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How does one prove that the class number of $\mathbb{Q}(\zeta_{23})$ is divisible by $3$? And afterwards how do you show that it is precisely $3$. Any help?

Thanks in advance!

//Ok, so I proved the divisibility (I was really tired to ask this for hints for that I guess). What about the equality?

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The Minkovski bound is quite high... Are you expecting to do it by hand ? – user10676 Nov 15 '11 at 14:35
I know and that's what's made me post it here of course :D. Maybe there's some slick way without much casework... – Anna Nov 15 '11 at 15:13
up vote 6 down vote accepted

As you likely discovered by the time of your edit, divisibility is pretty straight-forward. By class field theory, the class group of $\mathbb{Q}(\zeta_{23})$ surjects onto that of $\mathbb{Q}(\sqrt{-23})$, which has class number 3 by a (comparatively) easy calculation. So voila! Divisibility.

Finding class numbers of cyclotomic fields in in generally a very tough problem. But for $p=23$, the single smallest non-trivial case, things aren't soooo horrendous. As I describe below, the worst of the computation comes from the real cyclotomic subfield. So even though SAGE stalls at a direct attempt to find the class number of $\mathbb{Q}(\zeta_{23})$ (without assuming, say, GRH, etc.), it could eventually be pieced together as follow:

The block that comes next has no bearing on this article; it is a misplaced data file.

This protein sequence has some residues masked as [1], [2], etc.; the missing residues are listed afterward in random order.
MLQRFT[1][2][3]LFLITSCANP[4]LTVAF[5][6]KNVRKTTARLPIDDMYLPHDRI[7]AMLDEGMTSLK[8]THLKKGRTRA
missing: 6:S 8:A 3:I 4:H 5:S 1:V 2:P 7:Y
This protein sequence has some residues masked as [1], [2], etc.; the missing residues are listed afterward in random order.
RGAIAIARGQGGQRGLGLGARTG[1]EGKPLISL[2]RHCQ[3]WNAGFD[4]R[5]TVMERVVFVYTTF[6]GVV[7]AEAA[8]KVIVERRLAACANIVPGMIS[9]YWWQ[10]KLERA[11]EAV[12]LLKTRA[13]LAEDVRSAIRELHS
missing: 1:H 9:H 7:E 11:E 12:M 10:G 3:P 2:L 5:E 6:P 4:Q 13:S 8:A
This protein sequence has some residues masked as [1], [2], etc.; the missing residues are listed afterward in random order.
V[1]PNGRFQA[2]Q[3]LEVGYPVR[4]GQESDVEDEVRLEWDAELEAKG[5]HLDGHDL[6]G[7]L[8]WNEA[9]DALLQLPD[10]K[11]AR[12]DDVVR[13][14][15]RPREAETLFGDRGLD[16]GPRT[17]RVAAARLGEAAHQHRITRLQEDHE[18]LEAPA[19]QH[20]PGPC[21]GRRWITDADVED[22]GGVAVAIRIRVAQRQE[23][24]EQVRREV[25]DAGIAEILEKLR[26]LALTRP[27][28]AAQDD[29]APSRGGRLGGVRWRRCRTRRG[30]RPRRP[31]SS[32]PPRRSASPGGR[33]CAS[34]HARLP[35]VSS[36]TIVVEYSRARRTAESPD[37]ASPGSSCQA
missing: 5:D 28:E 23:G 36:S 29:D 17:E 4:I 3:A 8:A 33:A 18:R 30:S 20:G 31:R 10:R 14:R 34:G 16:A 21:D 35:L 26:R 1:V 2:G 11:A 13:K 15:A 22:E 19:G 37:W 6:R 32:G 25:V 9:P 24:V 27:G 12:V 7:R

• The Minkowski bound for $\mathbb{Q}(\zeta_{23}+\zeta_{23}^{_1})$ is a mere 900, as opposed to 9 million or so for $\mathbb{Q}(\zeta_{23})$. A brute forces factorization of primes in that range concludes that the real cyclotomic field has class number 1.

  • Kummer's formula for the relative class number: $$ h_{23}^-:=\frac{h(\mathbb{Q}(\zeta_{23})}{h(\mathbb{Q}(\zeta_{23}+\zeta_{23}^{-1}))}=-\frac{23}{2^{10}}\prod_{1\leq k\leq \frac{p-1}{2}} B_{1,\omega^{2k+1}} $$ evaluates to 3.

Neither of these could be done in under a few minutes by hand, but you could do it if you were stranded on a desert island and had to kill some time. In any case, once they're accomplished, we put them together to get $$ h_{23}=h_{23}^+h_{23}^-=3\cdot 1=3. $$ This probably isn't even the most efficient approach (though I don't think anything as slick as Odlyzko bounds will apply) -- the 1982 paper "Class Number Computations of Real Abelian Number Fields" by van der Linden establishes a lot of these small real cyclotomic class numbers with minimal computational power (but a lot of work!).

For a more up-do-date state-of-the-affairs, see Schoof's 2002 article "Class Numbers of Real Cyclotomic Fields of Prime Conductor," especially for its very clear exposition of the computational difficulties (which end up being linear-algebraic-theoretic...Jordan-Hölder factors of the groups of units modulo cyclotomic units, viewed as a module over the group ring of the real cyclotomic Galois group). Worse, it's not even an "asymptotic" problem in the sense that our algorithms become inefficient only for increasingly large $p$. As of Schoof's massive calculation in 2002 cited above, we don't know a single one of these $h(K^+)$'s for sure for $p\geq 71$, and only get up to $p=163$ under the assumption of GRH.

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Many thanks for the very informative answer! – Anna Dec 10 '11 at 21:26

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